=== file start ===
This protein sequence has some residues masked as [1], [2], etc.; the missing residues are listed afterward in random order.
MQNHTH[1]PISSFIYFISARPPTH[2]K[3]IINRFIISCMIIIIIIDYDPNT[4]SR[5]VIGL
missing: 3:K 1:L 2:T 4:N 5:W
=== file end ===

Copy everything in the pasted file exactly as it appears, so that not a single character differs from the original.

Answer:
This protein sequence has some residues masked as [1], [2], etc.; the missing residues are listed afterward in random order.
MQNHTH[1]PISSFIYFISARPPTH[2]K[3]IINRFIISCMIIIIIIDYDPNT[4]SR[5]VIGL
missing: 3:K 1:L 2:T 4:N 5:W